A cool new Honey Processed coffee in the Zambia line. Honey coffees (semi-washed) can end up tasting either closer to a Washed Processed or to a Natural processed. More recently farms have adopted a color scale for honey coffees. White and Yellow are closer to a washed processed. Red and Black tend to be closer to a natural processed showing signs of fruitiness and/or ferment.
This offering is pretty close to the washed processed, a hint more chaff and a bit more exotic acidity with more of a medium body, a lovely coffee at most roast points.
The Zambia coffees in general are a milder classic African cup. Good brightness but not over the top like some Ethiopians or Kenyans, chocolaty in their undertones often containing some decent herbal (tea) and spice (pepper). Once you get into Honey and Naturals, it often adds a little to a lot of red fruit overtones. This specific offering being closer to a washed, does not really show much signs of a fruity side but in the Natural processed, they will be the dominate tone.
Tasting Notes: We thought this cup was best between a medium roast to just before 2nd crack roasts. Good bit of citrus crispness with pretty floral aromatics balancing with a bit of bakers chocolate and spice. Similar to the washed processed but a little fuller bodied with a little different acidity. Lighter roasts get very jazzy acidity with strong citric notes but can come off a little earthy, a longer setup helps with light roasts. Dark roasts get even fuller bodied but burn out the more floral tones (low acidity) which balance the cup so nicely, adds in some toasty smoky notes which some will like.
Roasting Notes: A nice and easy honey processed coffee to roast. We recommend shooting for about half way between first and second crack. If you do not like acidity, shoot a little darker. A longer setup really helped this cup especially at the lighter roasts. About day 4 after roasting seemed like the sweet spot.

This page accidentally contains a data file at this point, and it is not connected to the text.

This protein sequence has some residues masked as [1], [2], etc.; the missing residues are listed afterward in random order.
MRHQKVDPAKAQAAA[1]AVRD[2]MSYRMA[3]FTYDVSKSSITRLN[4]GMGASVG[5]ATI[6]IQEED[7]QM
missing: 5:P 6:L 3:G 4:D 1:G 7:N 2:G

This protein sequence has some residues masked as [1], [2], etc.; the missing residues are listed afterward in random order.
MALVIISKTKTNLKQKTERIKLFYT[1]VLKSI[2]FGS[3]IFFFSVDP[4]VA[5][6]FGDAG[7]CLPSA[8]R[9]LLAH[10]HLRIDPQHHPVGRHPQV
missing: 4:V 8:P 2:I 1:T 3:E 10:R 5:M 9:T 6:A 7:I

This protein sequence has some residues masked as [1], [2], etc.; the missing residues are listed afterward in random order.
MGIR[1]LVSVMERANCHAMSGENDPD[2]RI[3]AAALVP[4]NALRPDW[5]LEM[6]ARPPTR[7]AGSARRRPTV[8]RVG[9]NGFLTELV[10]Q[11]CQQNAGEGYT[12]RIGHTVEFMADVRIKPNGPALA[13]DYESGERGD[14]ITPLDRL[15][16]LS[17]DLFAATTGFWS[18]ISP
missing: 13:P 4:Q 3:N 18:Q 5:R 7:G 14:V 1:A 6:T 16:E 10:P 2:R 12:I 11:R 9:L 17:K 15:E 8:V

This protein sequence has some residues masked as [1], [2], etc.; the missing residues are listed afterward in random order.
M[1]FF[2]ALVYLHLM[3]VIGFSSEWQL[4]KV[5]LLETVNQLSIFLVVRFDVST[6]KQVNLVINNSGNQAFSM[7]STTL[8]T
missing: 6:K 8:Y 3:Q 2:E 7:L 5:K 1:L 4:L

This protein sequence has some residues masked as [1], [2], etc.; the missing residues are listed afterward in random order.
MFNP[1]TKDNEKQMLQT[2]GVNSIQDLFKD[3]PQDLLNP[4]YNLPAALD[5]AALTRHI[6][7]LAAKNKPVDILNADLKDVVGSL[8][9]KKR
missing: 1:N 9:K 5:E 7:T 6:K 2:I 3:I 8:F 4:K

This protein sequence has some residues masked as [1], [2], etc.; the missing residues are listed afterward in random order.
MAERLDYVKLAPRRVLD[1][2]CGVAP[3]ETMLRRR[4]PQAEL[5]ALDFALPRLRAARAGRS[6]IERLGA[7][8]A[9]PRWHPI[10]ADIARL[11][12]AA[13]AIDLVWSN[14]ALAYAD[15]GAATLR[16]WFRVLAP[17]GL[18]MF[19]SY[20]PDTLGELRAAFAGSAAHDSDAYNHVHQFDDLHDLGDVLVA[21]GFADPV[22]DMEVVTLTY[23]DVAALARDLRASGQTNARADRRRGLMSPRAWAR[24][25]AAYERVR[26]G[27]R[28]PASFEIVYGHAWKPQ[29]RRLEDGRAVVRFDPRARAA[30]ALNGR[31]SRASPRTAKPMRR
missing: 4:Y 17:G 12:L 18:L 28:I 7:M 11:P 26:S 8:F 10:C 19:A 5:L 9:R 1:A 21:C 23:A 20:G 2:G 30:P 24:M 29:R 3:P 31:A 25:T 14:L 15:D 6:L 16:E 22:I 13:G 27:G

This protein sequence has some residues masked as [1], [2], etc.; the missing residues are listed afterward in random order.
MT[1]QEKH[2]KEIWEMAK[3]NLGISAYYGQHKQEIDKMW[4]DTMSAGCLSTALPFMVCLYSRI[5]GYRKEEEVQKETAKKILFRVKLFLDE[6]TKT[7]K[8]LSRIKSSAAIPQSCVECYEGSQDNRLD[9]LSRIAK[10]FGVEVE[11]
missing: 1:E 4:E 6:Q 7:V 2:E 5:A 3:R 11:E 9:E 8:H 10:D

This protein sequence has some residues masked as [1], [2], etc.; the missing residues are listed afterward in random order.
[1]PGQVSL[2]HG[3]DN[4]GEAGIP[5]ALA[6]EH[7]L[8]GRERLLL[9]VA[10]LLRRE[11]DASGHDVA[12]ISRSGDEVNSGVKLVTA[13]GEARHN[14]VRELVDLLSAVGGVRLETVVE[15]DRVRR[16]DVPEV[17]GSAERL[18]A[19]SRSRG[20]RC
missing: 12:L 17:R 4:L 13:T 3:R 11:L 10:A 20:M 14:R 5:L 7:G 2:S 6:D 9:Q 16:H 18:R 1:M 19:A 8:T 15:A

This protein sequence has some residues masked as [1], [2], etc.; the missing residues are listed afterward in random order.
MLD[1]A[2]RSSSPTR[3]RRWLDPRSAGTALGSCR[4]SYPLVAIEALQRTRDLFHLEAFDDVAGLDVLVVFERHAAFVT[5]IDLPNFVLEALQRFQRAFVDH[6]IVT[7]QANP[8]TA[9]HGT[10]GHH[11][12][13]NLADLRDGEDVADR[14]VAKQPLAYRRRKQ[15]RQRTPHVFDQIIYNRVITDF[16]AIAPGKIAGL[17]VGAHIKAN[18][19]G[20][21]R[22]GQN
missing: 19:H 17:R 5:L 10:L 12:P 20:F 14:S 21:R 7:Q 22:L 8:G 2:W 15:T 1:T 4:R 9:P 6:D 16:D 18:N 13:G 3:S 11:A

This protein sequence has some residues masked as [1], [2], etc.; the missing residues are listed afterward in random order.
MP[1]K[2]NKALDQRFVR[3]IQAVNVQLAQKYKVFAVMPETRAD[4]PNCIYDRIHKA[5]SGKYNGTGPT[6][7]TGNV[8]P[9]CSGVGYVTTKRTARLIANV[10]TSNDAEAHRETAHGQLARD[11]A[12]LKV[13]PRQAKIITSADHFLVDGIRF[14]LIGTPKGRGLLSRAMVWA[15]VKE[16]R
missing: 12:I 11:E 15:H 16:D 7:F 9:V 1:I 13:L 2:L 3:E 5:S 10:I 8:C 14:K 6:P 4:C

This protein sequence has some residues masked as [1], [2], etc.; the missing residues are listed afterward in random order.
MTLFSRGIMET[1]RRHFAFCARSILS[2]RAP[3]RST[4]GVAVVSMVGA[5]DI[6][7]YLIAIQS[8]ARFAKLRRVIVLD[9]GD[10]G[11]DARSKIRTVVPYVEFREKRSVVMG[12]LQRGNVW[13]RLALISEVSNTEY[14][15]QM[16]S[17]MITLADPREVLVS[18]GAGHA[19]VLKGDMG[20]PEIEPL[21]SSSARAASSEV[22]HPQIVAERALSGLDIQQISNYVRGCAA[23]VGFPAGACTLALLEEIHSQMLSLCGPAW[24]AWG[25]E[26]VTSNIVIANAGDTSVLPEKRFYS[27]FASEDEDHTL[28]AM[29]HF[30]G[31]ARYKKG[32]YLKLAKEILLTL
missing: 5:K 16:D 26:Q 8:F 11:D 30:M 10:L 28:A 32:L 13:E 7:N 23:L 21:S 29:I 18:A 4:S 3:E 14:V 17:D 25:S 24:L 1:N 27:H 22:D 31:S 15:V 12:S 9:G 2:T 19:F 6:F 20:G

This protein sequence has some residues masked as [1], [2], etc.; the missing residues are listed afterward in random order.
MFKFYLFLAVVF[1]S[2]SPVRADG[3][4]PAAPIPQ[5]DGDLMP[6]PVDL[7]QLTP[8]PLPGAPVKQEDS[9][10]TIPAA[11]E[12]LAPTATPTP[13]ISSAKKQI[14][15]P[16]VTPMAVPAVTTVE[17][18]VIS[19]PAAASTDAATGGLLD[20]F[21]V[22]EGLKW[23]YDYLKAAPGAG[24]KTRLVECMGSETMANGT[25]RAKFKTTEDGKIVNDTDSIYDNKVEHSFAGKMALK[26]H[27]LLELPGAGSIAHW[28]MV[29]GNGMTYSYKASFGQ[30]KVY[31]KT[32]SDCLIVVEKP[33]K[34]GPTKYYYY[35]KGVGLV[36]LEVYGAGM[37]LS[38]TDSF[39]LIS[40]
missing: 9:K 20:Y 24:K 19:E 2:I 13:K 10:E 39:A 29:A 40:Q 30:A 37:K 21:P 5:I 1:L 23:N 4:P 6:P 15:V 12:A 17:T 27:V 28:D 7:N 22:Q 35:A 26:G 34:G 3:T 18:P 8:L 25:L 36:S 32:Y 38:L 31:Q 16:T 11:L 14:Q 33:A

Harvesting is done selectively and by hand. The harvested cherries are then double-handpicked to remove any under or over-ripes prior to pulping. The honey processed coffee uses a dedicated pulper which is pre-flushed to avoid any cross-contamination from other lots. After pulping, the coffee – still retaining its sugary mucilage – is moved immediately to specialized raised African beds with a fine netting conducive to mucilage retention as well as maximum airflow. Shade nets are used to protect against sun damage during the hottest periods of the day. The coffee is carefully raked throughout the day to prevent clumping and over-fermentation, and to ensure a consistent drying process. The honeyed parchment is dried for 9-14 days depending on the ambient conditions, after which it is transported to the dry mill for secondary processing.
The Northern province of Zambia shares its borders with Tanzania to the East and D.R. Congo to the North. It also occupies the southern shore of Lake Tanganyika – the world’s longest fresh-water lake, and the largest in Africa by volume. The Northern province has the best conditions for arabica coffee cultivation in Zambia with its relative proximity to the equator and abundant altitude (Mafinga Hills being the highest point in the country at 2,300masl). The local economy is dominated by agriculture with coffee being a primary cash crop alongside subsistence crops such as maize, millet, groundnuts and beans. The mountainous terrain and lack of transport infrastructure makes this region challenging to work in, but also one most in need of the investment and development which the coffee industry can bring.
Ancient volcanic soils and honey processing help produce the complex flavor profile of this coffee. It is an exploration worthy of the country that is home to the smoke that thunders. Long before Dr. Livingston arrived to name Victoria Falls after the queen, the people who had lived around this wonder of the natural world for generations had already named it more appropriately, “the smoke that thunders.” The falls thunder into the Zambesi River, which flows east toward Mozambique. But before the river crosses the border, take a left and head north up the Luangwa River. You’ll move through land rich in biodiversity, including the world’s largest concentration of hippos. As the river meanders and the altitude rises you will reach Mafinga plateau and Zambia’s largest coffee growing region which stretches all the way to the border with Tanzania.